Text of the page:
- Reduced death anxiety
- Regular reminders to self-evaluate
- Sense of having purpose and value which transcends our circumstances
- Frequent encouragement to cultivate material contentment and to invest in the lives of others
- Diminished sense of loss when loved ones die
Costs (assuming that the Christian worldview is false)
- Potentially long or indefinite period of intellectual discomfort until dissonance fades, with strong potential for reemergence later
Misallocation of resources
- Improperly or ineffectively acting toward a goal because of a false understanding of influences
- Undue pressure to accept potentially disagreeable principles on the basis of authority
- Insufficient value placed on earthly life and “temporal things”
- Potential for anguish over the fate of “unsaved” loved ones
I crossed out #2 on the costs lists because it would be begging the question. If it turns out that the pragmatic benefits of Christianity outweigh the costs and they are not otherwise attainable then the allocation of resources to the Christian cause should actually be viewed as appropriate. Additionally, I need to point out that I am well aware that many of the benefits listed here are not exclusively found in Christianity. The exploration of alternative mechanisms for realizing those benefits is a crucial element to this series.
If you’re wondering why I haven’t included the afterlife in these lists, see my post on Pascal’s Wager. On the surface, this topic might seem contradictory to the perspective I offered there – namely that we shouldn’t believe something just for the benefit. However, there is a vast difference. Pascal’s Wager is based on a purely speculative outcome obtained via a purely speculative mechanism. Conversely, in this case we can draw upon our experiences, psychology and other research to understand probable outcomes in this life.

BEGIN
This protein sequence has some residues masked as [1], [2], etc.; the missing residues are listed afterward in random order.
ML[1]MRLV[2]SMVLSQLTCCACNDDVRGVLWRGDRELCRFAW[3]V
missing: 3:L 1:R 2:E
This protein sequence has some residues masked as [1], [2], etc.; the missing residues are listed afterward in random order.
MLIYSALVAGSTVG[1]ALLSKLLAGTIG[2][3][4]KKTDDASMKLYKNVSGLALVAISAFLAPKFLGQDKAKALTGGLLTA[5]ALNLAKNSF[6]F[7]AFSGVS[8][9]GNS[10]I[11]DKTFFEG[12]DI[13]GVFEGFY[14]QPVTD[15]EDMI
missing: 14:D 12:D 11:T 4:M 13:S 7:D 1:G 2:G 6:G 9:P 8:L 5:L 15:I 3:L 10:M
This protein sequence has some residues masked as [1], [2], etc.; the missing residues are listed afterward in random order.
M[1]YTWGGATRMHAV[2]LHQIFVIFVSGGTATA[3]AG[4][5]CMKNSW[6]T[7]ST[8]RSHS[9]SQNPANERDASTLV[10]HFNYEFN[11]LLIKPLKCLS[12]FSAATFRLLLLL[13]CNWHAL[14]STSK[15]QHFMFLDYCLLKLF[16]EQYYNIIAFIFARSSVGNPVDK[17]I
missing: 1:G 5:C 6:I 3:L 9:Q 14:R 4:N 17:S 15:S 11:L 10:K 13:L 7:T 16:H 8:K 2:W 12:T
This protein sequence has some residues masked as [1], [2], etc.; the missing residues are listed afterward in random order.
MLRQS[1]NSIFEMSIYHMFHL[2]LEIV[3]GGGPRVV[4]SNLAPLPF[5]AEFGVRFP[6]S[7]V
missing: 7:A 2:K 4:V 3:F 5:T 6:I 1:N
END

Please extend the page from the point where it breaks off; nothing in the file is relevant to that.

This isn’t a tidy, well-planned series. My coverage of these topics will span aand will be interspersed between plenty of other posts that I’ve already dreamed up. This isn’t the type of thing where the answers are just sitting out there waiting to be found. There are a lot of factors at play, a lot of psychology to sift through and the end result is enormously subjective. Hopefully your interactions will keep me grounded.
Finally, please do not misinterpret this exercise. I can imagine how this might be psychoanalyzed. I’m not in some dark place looking to reclaim the joy I had when I was a Christian. I don’t know how to compare distinctly unique stages of life, but its possible that I’ve never been happier. Ironically, the motive behind this exercise is very non-Christian: if this life is the only one I have then I should pursue the course which makes the most of it. This journey is about more than collecting facts and discerning the structure of reality. It’s also about navigating life, and I went public with this blog because I knew that my best shot at success was to incorporate a wide variety of insights from others. So please let me know your thoughts on this topic in general, and on the individual benefits and costs of a Christian worldview. Thanks in advance.